We would expect regulations to clarify the circumstances under
which the local authority may recover expenses in providing additional
support services arising from adoption.
If local authorities are not resourced to meet
the needs that have been assessed, then the underlying purpose
of the post adoption service which is to support and maintain
successful adoptions, particularly as more challenging children
are placed, will be undermined.
We believe it is important to require health
and education services to have mandatory, and not discretionary
powers, to support adopted children.
We recognise the wide variation between our
member authorities in the level of provisions currently made,
especially in relation to adoption allowances. We would like to
achieve greater consistency in the application of adoption allowances.
We believe that means testing should be abolished, that minimum
national rates should be established and flexibility be given
to make one off payments to adopters. The inter relationship between
adoption allowances, fostering allowances and residence order
allowances should be considered in the drawing up of regulations
to accompany the Act.
Clauses 6 and 7Inactive or defunct registered
We accept that this provision makes good sense
but would wish to emphasise the amount of work that falls to our
members from Adoption Societies who cease functioning and whose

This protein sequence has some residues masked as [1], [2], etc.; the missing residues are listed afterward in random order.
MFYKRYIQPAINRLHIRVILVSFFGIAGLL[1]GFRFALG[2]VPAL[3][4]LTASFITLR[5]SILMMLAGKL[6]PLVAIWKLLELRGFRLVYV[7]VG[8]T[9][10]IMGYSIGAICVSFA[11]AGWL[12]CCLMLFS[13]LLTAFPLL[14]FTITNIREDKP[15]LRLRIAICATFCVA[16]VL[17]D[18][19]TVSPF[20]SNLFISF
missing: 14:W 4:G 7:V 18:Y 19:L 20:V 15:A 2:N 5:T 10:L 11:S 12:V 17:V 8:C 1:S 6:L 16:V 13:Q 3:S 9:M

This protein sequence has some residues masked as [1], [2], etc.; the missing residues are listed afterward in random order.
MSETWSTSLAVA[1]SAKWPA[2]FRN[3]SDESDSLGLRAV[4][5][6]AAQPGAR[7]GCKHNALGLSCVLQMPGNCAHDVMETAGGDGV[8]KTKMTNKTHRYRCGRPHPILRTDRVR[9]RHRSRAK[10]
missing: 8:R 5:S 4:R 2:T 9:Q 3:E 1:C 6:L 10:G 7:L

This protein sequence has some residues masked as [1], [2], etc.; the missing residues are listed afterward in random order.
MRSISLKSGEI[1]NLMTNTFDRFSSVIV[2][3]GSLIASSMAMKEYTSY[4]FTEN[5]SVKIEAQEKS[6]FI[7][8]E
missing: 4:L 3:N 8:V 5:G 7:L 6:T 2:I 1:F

records and therefore post adoption services become our responsibility.
The Government needs to recognise the implications for local authorities
in assuming responsibility for this work.
Clause 9Independent Review of Determinations
The Association does not believe that the proposed
review mechanism is required. There is no evidence to support
the contention that Adoption Agencies turn down large numbers
of potential adopters. Annual reports from Adoption Panels show
that the level of refusal is less than 5 per cent. The Government
introduced amendments to regulation some three years ago and we
believe these have been effective. We are unsure of how this review
mechanism would work.
We do, however, believe that there should be
an appeal procedure, but that this should take place within the
local authority, with the right for the appellant to be represented
by an independent person. This would make the appeal process consistent
with the complaints procedure enshrined within the Children Act
Clause 11Information concerning adoption
We welcome this Clause. Information needs to
be collected in a standardised form so that key decisions at all
levels of the Adoption Service can be made. There are important
resource issues connected to collecting this management information
which need to be recognised.
Clauses 15 to 26Placement for Adoption by
Agencies, Placing children with parental consent, Placement Orders
The Association welcomes the introduction of